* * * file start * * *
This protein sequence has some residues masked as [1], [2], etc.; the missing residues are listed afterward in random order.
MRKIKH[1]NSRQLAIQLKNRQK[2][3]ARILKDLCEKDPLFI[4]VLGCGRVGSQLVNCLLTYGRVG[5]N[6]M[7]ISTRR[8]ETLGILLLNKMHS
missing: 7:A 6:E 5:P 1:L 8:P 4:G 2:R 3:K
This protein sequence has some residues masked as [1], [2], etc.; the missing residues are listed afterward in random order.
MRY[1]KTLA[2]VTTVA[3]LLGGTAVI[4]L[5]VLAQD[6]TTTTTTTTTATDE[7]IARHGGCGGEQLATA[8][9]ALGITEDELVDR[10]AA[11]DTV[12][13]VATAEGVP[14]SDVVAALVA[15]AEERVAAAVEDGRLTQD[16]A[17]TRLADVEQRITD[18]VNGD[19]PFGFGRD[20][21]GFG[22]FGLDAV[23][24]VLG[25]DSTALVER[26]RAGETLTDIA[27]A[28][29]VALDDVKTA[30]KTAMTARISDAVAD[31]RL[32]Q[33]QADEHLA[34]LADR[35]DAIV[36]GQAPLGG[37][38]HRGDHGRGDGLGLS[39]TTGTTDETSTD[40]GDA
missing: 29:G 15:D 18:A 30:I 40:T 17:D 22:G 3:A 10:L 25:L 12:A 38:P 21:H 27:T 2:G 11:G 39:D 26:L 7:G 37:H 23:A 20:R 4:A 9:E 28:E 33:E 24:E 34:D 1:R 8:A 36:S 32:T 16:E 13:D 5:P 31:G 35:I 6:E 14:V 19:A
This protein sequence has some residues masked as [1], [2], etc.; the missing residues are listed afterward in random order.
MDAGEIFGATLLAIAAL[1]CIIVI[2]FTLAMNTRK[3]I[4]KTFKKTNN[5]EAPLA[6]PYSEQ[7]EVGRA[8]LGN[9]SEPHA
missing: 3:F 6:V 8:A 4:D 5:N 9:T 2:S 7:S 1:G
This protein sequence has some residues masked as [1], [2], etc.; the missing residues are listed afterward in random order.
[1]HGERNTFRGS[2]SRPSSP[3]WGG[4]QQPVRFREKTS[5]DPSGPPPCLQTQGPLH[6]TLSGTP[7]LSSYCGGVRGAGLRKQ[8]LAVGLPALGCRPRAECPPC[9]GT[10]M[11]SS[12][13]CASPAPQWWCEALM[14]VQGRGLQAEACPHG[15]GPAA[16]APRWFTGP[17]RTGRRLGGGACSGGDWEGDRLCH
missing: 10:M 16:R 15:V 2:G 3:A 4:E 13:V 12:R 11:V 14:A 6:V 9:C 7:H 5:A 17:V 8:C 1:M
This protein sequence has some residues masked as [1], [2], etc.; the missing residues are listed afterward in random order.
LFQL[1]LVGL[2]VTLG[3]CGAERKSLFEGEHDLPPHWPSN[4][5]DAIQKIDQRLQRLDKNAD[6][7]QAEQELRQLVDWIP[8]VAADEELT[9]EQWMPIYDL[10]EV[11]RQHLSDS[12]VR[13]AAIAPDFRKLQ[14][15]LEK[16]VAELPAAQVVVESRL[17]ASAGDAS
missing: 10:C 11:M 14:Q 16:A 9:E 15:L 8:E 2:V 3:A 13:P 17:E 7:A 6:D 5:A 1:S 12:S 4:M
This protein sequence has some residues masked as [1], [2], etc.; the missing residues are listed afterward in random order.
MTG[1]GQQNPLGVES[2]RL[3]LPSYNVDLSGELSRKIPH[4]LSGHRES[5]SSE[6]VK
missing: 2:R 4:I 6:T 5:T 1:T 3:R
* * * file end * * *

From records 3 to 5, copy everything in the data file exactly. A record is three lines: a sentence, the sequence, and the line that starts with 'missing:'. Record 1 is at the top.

This protein sequence has some residues masked as [1], [2], etc.; the missing residues are listed afterward in random order.
MDAGEIFGATLLAIAAL[1]CIIVI[2]FTLAMNTRK[3]I[4]KTFKKTNN[5]EAPLA[6]PYSEQ[7]EVGRA[8]LGN[9]SEPHA
missing: 3:F 6:V 8:A 4:D 5:N 9:T 2:S 7:S 1:G
This protein sequence has some residues masked as [1], [2], etc.; the missing residues are listed afterward in random order.
[1]HGERNTFRGS[2]SRPSSP[3]WGG[4]QQPVRFREKTS[5]DPSGPPPCLQTQGPLH[6]TLSGTP[7]LSSYCGGVRGAGLRKQ[8]LAVGLPALGCRPRAECPPC[9]GT[10]M[11]SS[12][13]CASPAPQWWCEALM[14]VQGRGLQAEACPHG[15]GPAA[16]APRWFTGP[17]RTGRRLGGGACSGGDWEGDRLCH
missing: 10:M 16:R 15:V 2:G 3:A 4:E 13:V 12:R 11:V 14:A 6:V 9:C 7:H 5:A 17:V 8:C 1:M
This protein sequence has some residues masked as [1], [2], etc.; the missing residues are listed afterward in random order.
LFQL[1]LVGL[2]VTLG[3]CGAERKSLFEGEHDLPPHWPSN[4][5]DAIQKIDQRLQRLDKNAD[6][7]QAEQELRQLVDWIP[8]VAADEELT[9]EQWMPIYDL[10]EV[11]RQHLSDS[12]VR[13]AAIAPDFRKLQ[14][15]LEK[16]VAELPAAQVVVESRL[17]ASAGDAS
missing: 10:C 11:M 14:Q 16:A 9:E 15:L 8:E 2:V 3:A 13:P 17:E 7:A 6:D 5:A 1:S 12:S 4:M